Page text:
If you’ve ever had a conversation about artificial intelligence in farming, you might have noticed that people outside of the ag community tend to picture the same thing: unmanned machinery cruising across a wheat field. They imagine the uncanny scene of the empty cab and the empty horizon—while miles away an idle farmer kicks back on the couch with nothing to do.
Set aside the question of whether that vision of the future is realistic: for most of us, it’s not even appealing. Asked why they continue to farm in the face of increasingly challenging market conditions and weather events, most growers tell us they’re in it because they love the work, the land, and the way of life.
Given that, what do farmers actually want out of artificial intelligence? And how can they start changing perceptions of how AI should work for them?
For the team at Ceres Imaging, these conversations often start with setting the record straight on the most common myths about the role of artificial intelligence on the farm.
Myth #1: AI for agriculture is totally new.
Some media coverage evokes the vague specter of “big data” bearing down on an otherwise tech-free farm—but anyone who’s run a commercial operation or walked the floor at a trade show recently knows that’s not the case. Few other industries have embraced new tech in general, and artificial intelligence in particular, as quickly or as widely as ag.
In fact, some farming decisions are now so commonly informed by AI that we hardly think about it any more—for example, forecasts powered by predictive weather models, or soil composition analyses developed using machine learning. In these cases, AI is less “disruptive” than catalytic, equipping growers with more specific, more actionable information, more quickly.
Myth #2: AI replaces a farmer's judgement.
Ever heard this old saying? “The best fertilizer for a crop is the shadow of the farmer. The more frequently it’s applied, the better the outcome.”
In our experience, the adage usually proves true. Rather than taking actual farmers out of the picture, the role of artificial intelligence is to lengthen their proverbial shadows—to extend the area over which ag’s skilled professionals can realistically exercise their best judgement.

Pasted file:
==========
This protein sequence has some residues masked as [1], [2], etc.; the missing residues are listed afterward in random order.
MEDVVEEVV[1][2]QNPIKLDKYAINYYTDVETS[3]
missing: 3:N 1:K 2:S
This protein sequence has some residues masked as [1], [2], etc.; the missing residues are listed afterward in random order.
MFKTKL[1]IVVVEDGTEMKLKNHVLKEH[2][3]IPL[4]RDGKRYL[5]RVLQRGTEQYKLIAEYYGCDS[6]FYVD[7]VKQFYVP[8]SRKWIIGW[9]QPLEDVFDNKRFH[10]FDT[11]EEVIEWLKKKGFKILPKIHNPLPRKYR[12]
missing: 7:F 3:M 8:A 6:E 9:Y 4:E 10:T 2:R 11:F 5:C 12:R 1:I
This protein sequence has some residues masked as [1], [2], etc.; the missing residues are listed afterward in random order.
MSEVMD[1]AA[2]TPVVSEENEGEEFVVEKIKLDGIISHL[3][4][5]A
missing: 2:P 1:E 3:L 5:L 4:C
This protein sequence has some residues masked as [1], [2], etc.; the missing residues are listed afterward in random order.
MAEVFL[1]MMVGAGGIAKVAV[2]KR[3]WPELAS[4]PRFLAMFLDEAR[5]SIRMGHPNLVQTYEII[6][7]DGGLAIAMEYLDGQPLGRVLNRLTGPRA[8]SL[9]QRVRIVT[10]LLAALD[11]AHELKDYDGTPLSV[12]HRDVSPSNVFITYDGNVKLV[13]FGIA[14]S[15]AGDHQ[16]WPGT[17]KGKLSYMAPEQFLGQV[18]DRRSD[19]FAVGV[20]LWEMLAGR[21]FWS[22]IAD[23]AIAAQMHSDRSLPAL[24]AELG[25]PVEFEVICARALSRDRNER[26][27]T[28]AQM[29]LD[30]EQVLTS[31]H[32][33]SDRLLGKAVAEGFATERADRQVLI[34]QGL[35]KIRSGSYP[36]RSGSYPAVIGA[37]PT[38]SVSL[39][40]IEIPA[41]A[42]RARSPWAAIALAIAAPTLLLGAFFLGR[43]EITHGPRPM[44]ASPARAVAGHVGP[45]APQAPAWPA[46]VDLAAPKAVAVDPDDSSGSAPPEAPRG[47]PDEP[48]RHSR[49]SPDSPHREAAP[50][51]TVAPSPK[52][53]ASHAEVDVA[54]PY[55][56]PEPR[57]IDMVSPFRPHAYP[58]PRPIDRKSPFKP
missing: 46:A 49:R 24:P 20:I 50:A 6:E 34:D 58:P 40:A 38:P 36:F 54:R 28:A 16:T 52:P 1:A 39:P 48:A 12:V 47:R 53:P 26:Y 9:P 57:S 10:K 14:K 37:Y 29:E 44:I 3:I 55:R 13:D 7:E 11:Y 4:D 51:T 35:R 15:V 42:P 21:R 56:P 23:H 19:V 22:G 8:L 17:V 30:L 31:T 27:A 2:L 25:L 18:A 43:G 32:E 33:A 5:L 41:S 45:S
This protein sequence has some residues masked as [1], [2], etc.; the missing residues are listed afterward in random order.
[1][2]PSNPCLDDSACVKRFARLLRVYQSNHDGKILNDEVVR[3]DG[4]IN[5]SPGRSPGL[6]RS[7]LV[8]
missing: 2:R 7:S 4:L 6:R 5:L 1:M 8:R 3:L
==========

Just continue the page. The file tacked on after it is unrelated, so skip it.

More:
As many farmers struggle to do more with less, it’s more important than ever to be judicious about when, where, and how they apply their time and expertise. AI-powered solutions can help growers save time on the most repetitive tasks—and replace risky guesswork with an ability to make decisions with confidence.
Myth #3: AI is only for the big guys.
If we limit our idea of artificial intelligence to a “robo-farm”, then yes, the technology is likely to remain out of reach of all but the largest growers. But artificial intelligence is in reality a broad concept, used to describe various techniques that mimic human intelligence—and many of these applications are useful on smaller farms, too.
At Ceres Imaging, we see the impact of AI-powered insights on small- and medium-sized operations firsthand. For example, a grower whose imagery reveals a small disease outbreak may choose to reduce costs by targeting an application of pesticide—confident that it’s not essential to treat the whole field. Ceres Imaging founder Ashwin Madgavkar puts it this way: “AI is pushing farming to a system of protracted and thoughtful observation, rather than reactive spending.”
Aerial imagery and AI
So, how does AI actually work in aerial imagery for agriculture? While imagery itself isn’t new—aerial photography was used to detect disease in crops as early as the 1930s—artificial intelligence has dramatically improved growers’ ability to gain actionable insights from their data.
At Ceres Imaging, our team of scientists and engineers use artificial intelligence to develop the algorithms that allow us to provide timely recommendations to our customers. For us, it’s often about finding recognizing tasks—like certain types of pattern recognition—that a computer can “learn” to do more quickly than a human.
You’ll see the product of machine learning in products like our Chlorophyll Index, which relies on algorithms to correctly distinguish between ground cover and crop canopy. In our Center Pivot Analytics Suite, artificial intelligence allows us to automatically identify patterns in imagery that suggest abnormalities in the field, rank them in order of importance, and alert growers of the need to investigate.
What's next for AI and ag
We know better than to make specific predictions about where technology will take us next, but there are certain applications of AI for imagery that we’re especially excited about—such as efficiently integrating different sources of data and developing more sophisticated crop models.
Is there an aspect of AI in agriculture that especially interests you? What’s the most common misconception you've heard? Drop us a line at firstname.lastname@example.org.